The Appalachian Trail Conservancy Celebrates the Establishment of an Office of Outdoor Recreation in the Commonwealth of Virginia

Date Published: Jul 18, 2019

ROANOKE, Va. (July 18, 2019) – The Appalachian Trail Conservancy (ATC) celebrates the establishment of the Office of Outdoor Recreation today by Virginia Gov. Ralph Northam. According to the Outdoor Recreation Roundtable, outdoor recreation is responsible for $734 billion in economic output for the United States and supports 4.5 million jobs. Outdoor recreation is incredibly important to the Appalachian Trail, which sees more than 3 million annual visits from those who benefit from a protected and accessible Wild East™ landscape.

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Virginia joins 12 other states with offices of outdoor recreation and two states with outdoor recreation task forces. It is the fifth A.T. state (along with Maine, Maryland, North Carolina and Vermont) to dedicate professionals to ensuring that outdoor recreation is recognized as an essential part of the local and regional economy, balancing the needs of outdoor recreators—including access to public lands and swimmable, drinkable water—with sustainable conservation practices. The Outdoor Industry Association (OIA) reports outdoor recreation in Virginia accounts for 197,000 direct jobs, $6.5 billion in wages and salaries, and $1.2 billion in state and local tax revenue. Additionally, OIA reports that Virginians are more likely to recreate outdoors than many Americans.

Following the announcement of the office, Gov. Northam visited the ATC’s office in Roanoke to meet with Central and Southwest Virginia Regional Director Andrew Downs. Downs gave Gov. Northam a presentation on the role the Trail plays in the outdoor economy of communities throughout western Virginia, as well as information on the ATC’s Konnarock Trail Crew, and the planned Trail Center in Damascus, Virginia.

“The Appalachian Trail Conservancy is honored to host Gov. Northam today to speak more about the vital role the Appalachian Trail plays in outdoor recreation and the importance of preserving the Wild East™ for future Virginians and visitors to the Commonwealth,” Downs said following the meeting. “Making sure that communities in Virginia have the ability to promote our forests and trails as destinations and improve access for all is critical to keeping our economies and our natural resources strong.”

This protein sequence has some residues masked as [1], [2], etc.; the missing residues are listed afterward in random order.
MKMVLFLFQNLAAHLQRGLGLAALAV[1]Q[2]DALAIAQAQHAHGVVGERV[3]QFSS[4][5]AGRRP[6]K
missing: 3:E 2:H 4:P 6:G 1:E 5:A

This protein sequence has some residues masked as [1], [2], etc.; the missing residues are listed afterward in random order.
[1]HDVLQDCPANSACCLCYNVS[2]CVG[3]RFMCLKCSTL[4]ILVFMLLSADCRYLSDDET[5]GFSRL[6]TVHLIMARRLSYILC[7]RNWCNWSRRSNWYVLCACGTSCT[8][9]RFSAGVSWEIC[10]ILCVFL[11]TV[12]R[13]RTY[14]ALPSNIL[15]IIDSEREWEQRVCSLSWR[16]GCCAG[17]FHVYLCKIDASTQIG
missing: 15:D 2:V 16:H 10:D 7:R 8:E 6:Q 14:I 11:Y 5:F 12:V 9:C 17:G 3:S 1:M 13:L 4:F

ATC is committed to promoting outdoor recreation and the valuable dollars it brings into, and keeps within, rural economies. Through the A.T. Communities™ program, ATC works with locally driven, community-based organizations to promote their natural, cultural, and location-specific resources. ATC currently has more than 40 designated A.T. Communities, including 15 in Virginia. For more information on A.T. Communities and rural economic development, visit www.wildeast.appalachiantrail.org/atcommuntities.

About the Appalachian Trail Conservancy:
The ATC was founded in 1925 by volunteers and federal officials working to build a continuous footpath along the Appalachian Mountains. A unit of the National Park System, the A.T. ranges from Maine to Georgia and is approximately 2,190 miles in length. It is the longest hiking-only footpath in the world. The mission of the ATC is to preserve and manage the Appalachian Trail – ensuring that its vast natural beauty and priceless cultural heritage can be shared and enjoyed today, tomorrow, and for centuries to come. For more information, visit www.appalachiantrail.org.


Media Contact:
 Andrew Downs                                                                  
Appalachian Trail Conservancy
416 Campbell Avenue SW | Suite 101
Roanoke, VA
Tel: 540-904-4393
Email: [email protected]
Facebook: www.facebook.com/ATHike
Web: www.appalachiantrail.org





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